But Welsh isn’t talking about cultural conservatism, nor the Republican Party as we think of it. He’s talking about economic conservatism, as practiced, even, by “liberals”:
None of this means that modern conservatism (which is far different from the conservatism of my childhood) is a success if one cares about mass well-being. It isn’t. But it is a success in the sense that it has done what its lords and masters wanted—it has transferred wealth, income and power to them. It is self-sustaining, in the sense that it transfers power to those who want it to continue. It builds and strengthens its own coalition.
Well, that’s certainly true, and brings up a point I have very little space to get into in the print edition (darn these old-fashioned newspapers and their space limitations!):
We’ve talked a lot about how the younger, more diverse crowd that elected and re-elected Obama is the wave of the future. I wholly believe it is.
But ultimately – what does this crowd want?
Do they want, say, social or economic justice? Some surely do, see Occupy Wall Street. But others seem content, and I’d argue have been blinded by, cultural successes – and by that, I mean gay marriage, the push for marijuana legalization, the rise of “tolerance” as the new American moral norm, etc.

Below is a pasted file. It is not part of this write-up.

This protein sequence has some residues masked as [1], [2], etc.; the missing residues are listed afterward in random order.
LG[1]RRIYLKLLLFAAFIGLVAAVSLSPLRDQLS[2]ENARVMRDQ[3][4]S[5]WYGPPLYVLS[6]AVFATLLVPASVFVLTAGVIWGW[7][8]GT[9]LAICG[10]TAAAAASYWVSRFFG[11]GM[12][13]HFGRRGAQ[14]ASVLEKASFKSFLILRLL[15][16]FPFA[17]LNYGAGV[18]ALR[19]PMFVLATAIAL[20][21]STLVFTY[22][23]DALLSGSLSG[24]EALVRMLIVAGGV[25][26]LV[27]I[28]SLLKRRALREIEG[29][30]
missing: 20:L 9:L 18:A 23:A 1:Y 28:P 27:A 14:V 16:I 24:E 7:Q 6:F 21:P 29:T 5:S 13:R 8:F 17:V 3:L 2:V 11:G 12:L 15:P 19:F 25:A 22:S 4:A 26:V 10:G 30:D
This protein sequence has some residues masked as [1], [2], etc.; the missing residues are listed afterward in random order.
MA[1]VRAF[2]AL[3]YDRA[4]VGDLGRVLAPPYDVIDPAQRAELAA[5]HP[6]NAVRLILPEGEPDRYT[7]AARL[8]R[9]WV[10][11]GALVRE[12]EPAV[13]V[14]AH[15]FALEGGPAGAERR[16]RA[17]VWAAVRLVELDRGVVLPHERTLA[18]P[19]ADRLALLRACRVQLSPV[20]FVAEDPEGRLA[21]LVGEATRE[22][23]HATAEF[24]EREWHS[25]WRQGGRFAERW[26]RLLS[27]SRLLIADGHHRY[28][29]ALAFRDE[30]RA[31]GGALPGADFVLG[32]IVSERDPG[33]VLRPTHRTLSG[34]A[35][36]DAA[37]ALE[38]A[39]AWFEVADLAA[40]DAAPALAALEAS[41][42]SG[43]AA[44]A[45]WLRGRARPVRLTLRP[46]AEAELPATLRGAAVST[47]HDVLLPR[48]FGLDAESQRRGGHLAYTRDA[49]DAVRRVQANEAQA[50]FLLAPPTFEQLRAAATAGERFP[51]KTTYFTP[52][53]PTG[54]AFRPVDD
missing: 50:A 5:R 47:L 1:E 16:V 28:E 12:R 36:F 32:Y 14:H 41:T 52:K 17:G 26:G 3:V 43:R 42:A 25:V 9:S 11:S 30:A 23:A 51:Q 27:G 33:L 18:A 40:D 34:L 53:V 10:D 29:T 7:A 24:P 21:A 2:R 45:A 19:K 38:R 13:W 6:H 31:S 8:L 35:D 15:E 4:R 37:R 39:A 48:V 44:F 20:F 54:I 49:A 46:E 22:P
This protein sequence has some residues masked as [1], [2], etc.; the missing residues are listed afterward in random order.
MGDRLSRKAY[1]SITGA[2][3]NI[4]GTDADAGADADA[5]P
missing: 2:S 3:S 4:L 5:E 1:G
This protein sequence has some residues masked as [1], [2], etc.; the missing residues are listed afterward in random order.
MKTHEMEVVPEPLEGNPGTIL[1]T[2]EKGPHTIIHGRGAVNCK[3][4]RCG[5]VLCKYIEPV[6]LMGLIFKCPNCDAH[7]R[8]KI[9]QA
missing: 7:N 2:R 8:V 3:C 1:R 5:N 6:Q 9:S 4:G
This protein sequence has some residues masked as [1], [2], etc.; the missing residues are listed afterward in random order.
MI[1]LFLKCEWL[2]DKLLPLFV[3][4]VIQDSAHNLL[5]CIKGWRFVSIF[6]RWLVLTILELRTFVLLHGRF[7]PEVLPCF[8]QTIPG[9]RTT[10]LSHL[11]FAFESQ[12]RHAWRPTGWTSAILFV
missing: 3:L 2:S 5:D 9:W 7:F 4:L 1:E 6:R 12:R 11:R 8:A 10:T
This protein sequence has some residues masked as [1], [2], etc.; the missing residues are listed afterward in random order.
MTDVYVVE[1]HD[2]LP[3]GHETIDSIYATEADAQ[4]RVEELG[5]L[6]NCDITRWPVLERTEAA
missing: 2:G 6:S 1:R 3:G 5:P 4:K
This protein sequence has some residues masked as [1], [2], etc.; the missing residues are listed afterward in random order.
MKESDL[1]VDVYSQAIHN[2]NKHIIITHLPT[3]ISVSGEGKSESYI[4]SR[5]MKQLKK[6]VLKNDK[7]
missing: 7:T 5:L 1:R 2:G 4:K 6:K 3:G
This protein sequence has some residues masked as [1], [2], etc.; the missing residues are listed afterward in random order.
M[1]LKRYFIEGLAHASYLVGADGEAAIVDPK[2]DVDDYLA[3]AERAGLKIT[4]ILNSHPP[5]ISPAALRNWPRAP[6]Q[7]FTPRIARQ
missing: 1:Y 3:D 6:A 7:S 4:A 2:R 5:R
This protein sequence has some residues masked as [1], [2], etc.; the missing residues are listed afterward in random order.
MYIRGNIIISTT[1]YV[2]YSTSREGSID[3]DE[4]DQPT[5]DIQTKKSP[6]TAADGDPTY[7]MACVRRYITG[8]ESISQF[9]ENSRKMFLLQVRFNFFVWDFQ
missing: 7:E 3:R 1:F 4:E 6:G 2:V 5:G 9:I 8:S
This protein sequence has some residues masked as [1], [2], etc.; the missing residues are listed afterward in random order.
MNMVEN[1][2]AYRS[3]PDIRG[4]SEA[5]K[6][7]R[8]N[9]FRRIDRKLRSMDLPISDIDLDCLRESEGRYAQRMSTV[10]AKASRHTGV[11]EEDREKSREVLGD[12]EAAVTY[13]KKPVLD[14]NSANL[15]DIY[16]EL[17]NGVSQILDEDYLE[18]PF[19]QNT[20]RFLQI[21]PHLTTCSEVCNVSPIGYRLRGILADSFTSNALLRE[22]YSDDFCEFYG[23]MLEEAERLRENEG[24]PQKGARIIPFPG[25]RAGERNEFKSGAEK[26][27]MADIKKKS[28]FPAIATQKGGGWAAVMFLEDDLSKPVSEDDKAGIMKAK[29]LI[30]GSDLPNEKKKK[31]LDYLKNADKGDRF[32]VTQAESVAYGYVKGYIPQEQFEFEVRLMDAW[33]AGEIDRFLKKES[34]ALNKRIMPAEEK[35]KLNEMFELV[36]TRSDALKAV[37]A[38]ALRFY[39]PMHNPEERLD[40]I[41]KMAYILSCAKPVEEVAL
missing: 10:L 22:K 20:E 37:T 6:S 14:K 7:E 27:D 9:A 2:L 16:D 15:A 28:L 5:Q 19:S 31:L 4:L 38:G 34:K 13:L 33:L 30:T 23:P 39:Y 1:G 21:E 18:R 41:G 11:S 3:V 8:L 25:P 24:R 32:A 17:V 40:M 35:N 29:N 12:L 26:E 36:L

Don’t get me wrong, all of these things are important to some degree, all of them mean a lot to the emerging progressive base. If you’re the family of immigrants, obviously the push for immigration reform is going to be of tremendous importance. If you’re part of the LGBT community, obviously you’re going to see the rise of gay marriage as one of the most important events in your lifetime.
But my fear is and has always been that this new progressive majority will let these cultural triumphs obscure the other failures of their “progressive” politicians. In other words – whatever cultural achievements may mark the Obama presidency, if Wall Street hasn’t been brought to heel, if the middle class continues to stagnate and disappear, if the wealth of this nation keeps getting funneled to the top – those cultural victories may be Pyrrhic. If this new progressive majority is so enthused about these cultural victories that it’s willing to ease up on the economic fronts, cut the banksters some breaks, and permit the trends of the past 30 years to continue – well, we’re all worse off. Regardless of how “tolerant” society may become.